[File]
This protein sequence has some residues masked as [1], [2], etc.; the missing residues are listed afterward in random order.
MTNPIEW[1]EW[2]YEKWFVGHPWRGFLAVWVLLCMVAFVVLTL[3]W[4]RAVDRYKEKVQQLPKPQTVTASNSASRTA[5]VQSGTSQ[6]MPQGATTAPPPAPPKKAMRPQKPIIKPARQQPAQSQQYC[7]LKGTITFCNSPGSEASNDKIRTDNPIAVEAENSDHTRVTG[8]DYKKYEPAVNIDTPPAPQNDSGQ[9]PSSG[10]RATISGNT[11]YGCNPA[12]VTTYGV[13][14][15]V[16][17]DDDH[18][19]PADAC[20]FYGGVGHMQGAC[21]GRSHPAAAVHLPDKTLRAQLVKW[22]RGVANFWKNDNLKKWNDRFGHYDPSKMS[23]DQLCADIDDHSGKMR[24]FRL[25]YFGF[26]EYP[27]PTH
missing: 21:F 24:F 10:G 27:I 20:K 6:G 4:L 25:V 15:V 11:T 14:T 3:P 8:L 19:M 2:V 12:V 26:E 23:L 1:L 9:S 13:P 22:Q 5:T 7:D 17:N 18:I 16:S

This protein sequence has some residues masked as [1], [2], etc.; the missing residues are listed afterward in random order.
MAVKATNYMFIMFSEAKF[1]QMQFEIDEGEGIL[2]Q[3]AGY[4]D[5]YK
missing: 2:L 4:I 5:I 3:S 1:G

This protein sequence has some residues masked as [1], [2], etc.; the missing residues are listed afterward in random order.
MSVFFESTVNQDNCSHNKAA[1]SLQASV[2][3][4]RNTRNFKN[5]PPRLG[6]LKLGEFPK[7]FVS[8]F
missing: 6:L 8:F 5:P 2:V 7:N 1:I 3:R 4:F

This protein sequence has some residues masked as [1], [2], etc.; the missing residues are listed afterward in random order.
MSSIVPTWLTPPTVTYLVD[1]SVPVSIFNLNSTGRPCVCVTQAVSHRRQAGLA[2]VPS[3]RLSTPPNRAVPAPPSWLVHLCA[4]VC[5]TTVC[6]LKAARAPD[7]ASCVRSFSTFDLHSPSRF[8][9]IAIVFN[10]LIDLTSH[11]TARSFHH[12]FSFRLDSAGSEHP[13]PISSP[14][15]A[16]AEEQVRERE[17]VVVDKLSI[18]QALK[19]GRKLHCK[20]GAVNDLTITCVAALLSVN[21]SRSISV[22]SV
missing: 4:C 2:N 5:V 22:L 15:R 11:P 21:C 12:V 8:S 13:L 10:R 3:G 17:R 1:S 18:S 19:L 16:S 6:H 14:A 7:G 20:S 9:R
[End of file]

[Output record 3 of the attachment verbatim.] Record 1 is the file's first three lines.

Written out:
This protein sequence has some residues masked as [1], [2], etc.; the missing residues are listed afterward in random order.
MSVFFESTVNQDNCSHNKAA[1]SLQASV[2][3][4]RNTRNFKN[5]PPRLG[6]LKLGEFPK[7]FVS[8]F
missing: 6:L 8:F 5:P 2:V 7:N 1:I 3:R 4:F